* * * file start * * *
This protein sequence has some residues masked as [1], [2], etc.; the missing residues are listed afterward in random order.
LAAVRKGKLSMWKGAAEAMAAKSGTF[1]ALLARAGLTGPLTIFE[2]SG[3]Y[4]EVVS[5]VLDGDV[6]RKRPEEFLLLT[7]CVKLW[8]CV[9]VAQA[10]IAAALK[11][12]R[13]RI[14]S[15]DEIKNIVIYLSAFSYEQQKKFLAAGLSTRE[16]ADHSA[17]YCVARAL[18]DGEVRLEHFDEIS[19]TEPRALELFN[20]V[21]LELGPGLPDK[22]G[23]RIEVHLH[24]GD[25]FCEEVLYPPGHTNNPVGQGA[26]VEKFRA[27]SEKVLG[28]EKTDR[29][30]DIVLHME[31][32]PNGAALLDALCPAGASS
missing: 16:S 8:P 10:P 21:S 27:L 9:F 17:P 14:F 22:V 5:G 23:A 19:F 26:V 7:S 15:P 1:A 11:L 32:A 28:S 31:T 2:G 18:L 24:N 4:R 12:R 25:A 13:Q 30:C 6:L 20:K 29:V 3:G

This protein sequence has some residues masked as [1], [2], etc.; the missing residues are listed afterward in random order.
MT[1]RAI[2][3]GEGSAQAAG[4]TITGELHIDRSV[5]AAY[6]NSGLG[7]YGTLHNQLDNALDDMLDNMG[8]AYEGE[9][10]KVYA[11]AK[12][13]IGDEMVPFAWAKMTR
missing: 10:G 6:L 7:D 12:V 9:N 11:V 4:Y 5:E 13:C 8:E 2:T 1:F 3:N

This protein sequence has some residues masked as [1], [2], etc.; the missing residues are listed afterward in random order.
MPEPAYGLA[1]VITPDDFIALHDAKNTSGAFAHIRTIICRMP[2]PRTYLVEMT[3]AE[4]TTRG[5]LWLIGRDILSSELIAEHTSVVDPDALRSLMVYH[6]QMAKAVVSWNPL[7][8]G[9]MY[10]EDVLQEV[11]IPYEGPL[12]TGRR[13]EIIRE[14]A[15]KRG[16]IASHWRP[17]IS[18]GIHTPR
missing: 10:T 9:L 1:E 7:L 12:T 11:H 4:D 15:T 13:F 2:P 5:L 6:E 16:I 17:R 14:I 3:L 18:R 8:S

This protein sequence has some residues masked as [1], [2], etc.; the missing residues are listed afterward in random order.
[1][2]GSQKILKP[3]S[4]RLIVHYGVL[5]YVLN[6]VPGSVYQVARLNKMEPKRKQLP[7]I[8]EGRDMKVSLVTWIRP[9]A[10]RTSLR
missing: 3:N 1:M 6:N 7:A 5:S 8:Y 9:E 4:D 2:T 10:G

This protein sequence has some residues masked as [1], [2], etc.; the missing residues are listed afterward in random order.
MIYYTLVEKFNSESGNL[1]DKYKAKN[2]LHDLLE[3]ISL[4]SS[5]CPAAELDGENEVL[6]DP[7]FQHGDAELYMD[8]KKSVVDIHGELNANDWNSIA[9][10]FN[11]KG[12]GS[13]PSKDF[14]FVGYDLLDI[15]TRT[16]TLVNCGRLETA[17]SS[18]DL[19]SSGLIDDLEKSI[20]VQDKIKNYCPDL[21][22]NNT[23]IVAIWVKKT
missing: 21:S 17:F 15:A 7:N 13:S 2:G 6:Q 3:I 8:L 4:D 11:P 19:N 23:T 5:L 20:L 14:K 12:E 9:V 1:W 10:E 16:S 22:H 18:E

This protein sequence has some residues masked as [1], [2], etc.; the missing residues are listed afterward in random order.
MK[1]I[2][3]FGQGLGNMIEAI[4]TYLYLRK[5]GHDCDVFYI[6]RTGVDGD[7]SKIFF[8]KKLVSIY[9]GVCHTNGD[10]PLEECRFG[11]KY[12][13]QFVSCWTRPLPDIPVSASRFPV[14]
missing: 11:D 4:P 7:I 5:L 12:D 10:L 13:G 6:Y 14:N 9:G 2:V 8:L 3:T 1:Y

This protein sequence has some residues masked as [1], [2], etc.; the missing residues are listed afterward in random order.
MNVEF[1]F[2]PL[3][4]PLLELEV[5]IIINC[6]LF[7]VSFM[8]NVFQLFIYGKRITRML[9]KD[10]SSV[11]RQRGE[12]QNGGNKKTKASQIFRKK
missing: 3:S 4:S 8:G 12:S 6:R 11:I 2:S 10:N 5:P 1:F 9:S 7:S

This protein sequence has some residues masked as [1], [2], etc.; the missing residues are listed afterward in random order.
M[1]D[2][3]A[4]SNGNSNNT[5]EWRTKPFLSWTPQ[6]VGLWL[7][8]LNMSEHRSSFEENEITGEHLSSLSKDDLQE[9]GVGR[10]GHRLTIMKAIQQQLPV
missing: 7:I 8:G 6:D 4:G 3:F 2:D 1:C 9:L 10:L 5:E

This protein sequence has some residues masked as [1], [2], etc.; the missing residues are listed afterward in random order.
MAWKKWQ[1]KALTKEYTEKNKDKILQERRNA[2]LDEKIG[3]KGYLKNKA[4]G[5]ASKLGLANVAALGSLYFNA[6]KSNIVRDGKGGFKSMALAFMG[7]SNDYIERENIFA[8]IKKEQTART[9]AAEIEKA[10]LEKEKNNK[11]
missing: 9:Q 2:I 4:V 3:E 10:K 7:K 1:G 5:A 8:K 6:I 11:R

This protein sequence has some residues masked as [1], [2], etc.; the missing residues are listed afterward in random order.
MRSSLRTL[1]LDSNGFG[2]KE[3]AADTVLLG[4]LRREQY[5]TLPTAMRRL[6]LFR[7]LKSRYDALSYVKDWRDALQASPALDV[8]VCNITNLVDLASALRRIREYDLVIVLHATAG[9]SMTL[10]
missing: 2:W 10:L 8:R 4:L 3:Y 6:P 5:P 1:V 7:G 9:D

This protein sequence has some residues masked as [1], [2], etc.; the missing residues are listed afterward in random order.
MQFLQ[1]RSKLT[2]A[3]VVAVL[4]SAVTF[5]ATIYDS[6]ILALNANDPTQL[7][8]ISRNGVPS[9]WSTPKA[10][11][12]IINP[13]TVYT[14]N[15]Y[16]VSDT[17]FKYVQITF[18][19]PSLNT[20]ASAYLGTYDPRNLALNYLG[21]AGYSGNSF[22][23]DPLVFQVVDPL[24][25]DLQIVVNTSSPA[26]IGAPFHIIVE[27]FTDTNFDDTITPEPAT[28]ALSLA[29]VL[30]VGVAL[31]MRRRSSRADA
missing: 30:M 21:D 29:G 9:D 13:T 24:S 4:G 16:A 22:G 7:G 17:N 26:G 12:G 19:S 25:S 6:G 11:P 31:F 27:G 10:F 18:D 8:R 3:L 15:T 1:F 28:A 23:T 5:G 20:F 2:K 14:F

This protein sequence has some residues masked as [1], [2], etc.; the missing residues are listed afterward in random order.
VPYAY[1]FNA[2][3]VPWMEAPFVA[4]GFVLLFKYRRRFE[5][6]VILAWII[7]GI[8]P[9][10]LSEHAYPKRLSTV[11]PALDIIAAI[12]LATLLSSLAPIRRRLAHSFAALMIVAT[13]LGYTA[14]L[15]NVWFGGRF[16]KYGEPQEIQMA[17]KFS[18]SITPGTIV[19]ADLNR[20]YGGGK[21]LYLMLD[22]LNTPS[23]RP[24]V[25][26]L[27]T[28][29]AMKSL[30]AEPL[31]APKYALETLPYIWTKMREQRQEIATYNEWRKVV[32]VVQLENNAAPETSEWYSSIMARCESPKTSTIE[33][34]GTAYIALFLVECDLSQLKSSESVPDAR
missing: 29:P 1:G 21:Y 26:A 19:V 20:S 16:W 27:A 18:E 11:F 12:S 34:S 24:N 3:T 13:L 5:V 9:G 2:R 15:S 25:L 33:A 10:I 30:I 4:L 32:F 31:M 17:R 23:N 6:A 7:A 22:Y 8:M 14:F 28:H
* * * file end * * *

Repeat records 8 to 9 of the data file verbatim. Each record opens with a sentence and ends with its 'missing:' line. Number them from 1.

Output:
This protein sequence has some residues masked as [1], [2], etc.; the missing residues are listed afterward in random order.
M[1]D[2][3]A[4]SNGNSNNT[5]EWRTKPFLSWTPQ[6]VGLWL[7][8]LNMSEHRSSFEENEITGEHLSSLSKDDLQE[9]GVGR[10]GHRLTIMKAIQQQLPV
missing: 7:I 8:G 6:D 4:G 3:F 2:D 1:C 9:L 10:L 5:E

This protein sequence has some residues masked as [1], [2], etc.; the missing residues are listed afterward in random order.
MAWKKWQ[1]KALTKEYTEKNKDKILQERRNA[2]LDEKIG[3]KGYLKNKA[4]G[5]ASKLGLANVAALGSLYFNA[6]KSNIVRDGKGGFKSMALAFMG[7]SNDYIERENIFA[8]IKKEQTART[9]AAEIEKA[10]LEKEKNNK[11]
missing: 9:Q 2:I 4:V 3:E 10:K 7:K 1:G 5:A 8:K 6:I 11:R